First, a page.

Judicial mediation

Commercial courts

MEDIATION HAS BEEN the preferred mechanism for resolving disputes in China for a very long time. In recent decades, it has become increasingly popular in both civil law and common law jurisdictions. (For a discussion about mediation and the origin of the word, see China Business Law Journal volume 2 issue 9: Mediation or conciliation?) This column considers the issues that arise when mediation occurs during the course of judicial proceedings and examines a couple of related questions: should current judges act as mediators? If so, should the judge who is hearing a case act as a mediator in the same case? Similar issues arise in the context of arbitration.

The column commences with a discussion about the situation in mainland China. It then considers the situation in civil law and common law jurisdictions.


The success of mediation in court proceedings in China is significant. According to statistics, the majority of cases accepted by courts are resolved by mediation. Mediation has therefore been a very effective mechanism for managing cases and resolving disputes in Mainland China. The basis for resolving civil cases by mediation is found in the PRC Civil Procedure Law (2017 Revision) (see Citation 1).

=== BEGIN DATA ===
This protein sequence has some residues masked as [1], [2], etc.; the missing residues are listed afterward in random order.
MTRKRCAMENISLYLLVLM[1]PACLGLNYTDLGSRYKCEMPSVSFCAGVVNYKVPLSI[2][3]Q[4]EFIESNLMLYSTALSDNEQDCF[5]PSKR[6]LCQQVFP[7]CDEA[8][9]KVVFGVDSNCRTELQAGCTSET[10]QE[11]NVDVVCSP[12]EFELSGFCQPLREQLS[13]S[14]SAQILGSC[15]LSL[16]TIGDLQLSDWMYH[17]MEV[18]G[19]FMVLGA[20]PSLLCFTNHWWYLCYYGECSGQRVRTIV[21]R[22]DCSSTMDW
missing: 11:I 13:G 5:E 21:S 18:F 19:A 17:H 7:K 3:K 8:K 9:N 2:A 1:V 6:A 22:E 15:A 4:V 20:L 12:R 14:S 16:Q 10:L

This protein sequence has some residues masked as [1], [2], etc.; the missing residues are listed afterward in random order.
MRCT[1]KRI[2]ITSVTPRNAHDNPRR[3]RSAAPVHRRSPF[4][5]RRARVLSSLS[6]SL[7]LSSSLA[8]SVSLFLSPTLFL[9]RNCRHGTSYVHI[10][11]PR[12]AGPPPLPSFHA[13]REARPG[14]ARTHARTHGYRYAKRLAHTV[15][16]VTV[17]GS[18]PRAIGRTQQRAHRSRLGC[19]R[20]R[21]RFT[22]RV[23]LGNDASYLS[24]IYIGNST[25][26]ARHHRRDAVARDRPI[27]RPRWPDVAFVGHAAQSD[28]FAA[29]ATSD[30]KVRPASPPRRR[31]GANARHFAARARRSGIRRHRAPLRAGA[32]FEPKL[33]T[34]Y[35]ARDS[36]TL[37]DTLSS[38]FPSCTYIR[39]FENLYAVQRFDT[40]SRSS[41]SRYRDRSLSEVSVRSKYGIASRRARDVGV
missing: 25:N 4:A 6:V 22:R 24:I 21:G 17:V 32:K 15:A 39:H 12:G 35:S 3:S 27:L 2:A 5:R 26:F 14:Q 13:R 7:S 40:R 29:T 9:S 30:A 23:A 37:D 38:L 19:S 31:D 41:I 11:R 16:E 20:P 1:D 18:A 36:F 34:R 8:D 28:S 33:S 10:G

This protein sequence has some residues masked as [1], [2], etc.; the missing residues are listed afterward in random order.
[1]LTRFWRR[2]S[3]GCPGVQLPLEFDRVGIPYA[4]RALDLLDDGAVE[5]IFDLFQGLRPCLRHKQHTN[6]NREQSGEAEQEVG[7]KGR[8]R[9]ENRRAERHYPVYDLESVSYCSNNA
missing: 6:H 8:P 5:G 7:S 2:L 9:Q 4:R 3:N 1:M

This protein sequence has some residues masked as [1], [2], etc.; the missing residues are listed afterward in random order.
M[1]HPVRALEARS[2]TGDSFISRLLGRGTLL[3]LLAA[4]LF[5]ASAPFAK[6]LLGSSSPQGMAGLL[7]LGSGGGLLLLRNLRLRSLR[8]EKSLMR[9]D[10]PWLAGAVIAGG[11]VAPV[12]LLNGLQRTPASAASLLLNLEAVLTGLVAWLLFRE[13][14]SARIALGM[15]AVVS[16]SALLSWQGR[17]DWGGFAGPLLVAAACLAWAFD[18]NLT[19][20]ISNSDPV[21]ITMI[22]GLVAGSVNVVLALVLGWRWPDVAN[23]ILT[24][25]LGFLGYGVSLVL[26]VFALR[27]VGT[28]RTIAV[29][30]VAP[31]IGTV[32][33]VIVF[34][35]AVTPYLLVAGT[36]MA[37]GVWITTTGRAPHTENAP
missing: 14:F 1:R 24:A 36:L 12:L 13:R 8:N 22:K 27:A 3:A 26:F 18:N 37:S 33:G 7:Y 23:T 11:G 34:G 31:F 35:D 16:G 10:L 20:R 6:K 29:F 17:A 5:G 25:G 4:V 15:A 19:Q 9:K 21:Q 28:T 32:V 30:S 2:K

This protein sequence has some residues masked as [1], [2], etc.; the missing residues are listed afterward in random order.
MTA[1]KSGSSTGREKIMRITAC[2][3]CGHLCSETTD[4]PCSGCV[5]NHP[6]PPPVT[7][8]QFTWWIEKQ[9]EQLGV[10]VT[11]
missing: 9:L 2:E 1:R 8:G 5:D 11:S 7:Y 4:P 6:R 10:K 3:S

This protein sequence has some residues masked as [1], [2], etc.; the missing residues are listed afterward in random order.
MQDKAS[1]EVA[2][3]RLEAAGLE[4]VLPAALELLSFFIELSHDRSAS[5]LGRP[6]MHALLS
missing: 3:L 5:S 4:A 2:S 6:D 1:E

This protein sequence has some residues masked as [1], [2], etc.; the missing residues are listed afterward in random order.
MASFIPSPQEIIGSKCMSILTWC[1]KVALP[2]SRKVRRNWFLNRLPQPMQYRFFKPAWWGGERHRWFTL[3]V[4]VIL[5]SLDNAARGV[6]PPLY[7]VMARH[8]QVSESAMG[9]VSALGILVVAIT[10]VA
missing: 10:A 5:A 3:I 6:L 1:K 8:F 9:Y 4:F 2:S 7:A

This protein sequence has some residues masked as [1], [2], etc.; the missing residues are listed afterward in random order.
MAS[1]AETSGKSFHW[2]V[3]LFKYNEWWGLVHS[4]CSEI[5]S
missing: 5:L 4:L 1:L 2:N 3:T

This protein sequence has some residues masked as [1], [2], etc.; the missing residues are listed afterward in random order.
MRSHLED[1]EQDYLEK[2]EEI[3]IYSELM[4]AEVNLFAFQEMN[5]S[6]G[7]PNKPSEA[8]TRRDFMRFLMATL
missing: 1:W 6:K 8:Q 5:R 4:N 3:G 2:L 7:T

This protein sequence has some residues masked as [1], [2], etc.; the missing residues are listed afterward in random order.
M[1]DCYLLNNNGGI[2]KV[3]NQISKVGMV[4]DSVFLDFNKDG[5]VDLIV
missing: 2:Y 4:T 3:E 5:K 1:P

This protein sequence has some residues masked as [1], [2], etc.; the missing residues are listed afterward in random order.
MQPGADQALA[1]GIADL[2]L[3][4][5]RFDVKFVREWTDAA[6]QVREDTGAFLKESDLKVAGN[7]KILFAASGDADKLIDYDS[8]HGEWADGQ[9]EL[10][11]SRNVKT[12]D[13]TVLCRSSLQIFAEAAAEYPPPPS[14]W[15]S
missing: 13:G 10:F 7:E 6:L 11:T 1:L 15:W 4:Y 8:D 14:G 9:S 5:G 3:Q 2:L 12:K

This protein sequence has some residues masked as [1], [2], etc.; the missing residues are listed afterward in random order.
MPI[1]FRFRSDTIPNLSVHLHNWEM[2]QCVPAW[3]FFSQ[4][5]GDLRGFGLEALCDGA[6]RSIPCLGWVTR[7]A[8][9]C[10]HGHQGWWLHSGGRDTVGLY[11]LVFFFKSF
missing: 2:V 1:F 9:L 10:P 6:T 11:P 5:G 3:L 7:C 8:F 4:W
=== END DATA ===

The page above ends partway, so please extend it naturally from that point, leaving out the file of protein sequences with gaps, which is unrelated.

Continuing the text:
引文一 Citation 1






PRC Civil Procedure Law

Article 93

When trying civil cases, a people’s court shall, in accordance with the principle of the free will of the parties, conduct mediation on the basis of clear facts and by distinguishing between right and wrong.

Article 94

When a people’s court conducts mediation, mediation may be conducted by one judge or by the collegial bench, and mediation shall be conducted in situ to the extent possible.

In addition, the Supreme People’s Court has issued guidance on judicial mediation. The latest guidance is contained in the 2010 Notice on Issuing Several Opinions on Further Implementing the Work Principle of “Giving Priority to Mediation and Combining Mediation with Judgment”. This notice emphasises the importance of social harmony in the context of dispute resolution.

Article 2 of the notice requires courts in China to give priority to mediation at all stages during the court process, including before and after the commencement of litigation. The notice provides, in article 3, that during the course of hearing a case, the court must first consider whether mediation should be used to resolve the case. Where there is a possibility of mediation, it should be undertaken to the extent possible. Article 11 provides that the mediator may be selected jointly by the parties and may also be nominated by the court with the consent of the parties.

It is important to note that Article 67 of the 2001 Certain Provisions of the Supreme People’s Court Concerning Evidence in Civil Procedure provides that any admission of fact made during mediation for the purpose of agreeing a mediation agreement or reaching a settlement may not be used as unfavourable evidence in any subsequent proceedings. Accordingly, judges who act as mediators are required to maintain the confidentiality of matters discussed during the course of mediation.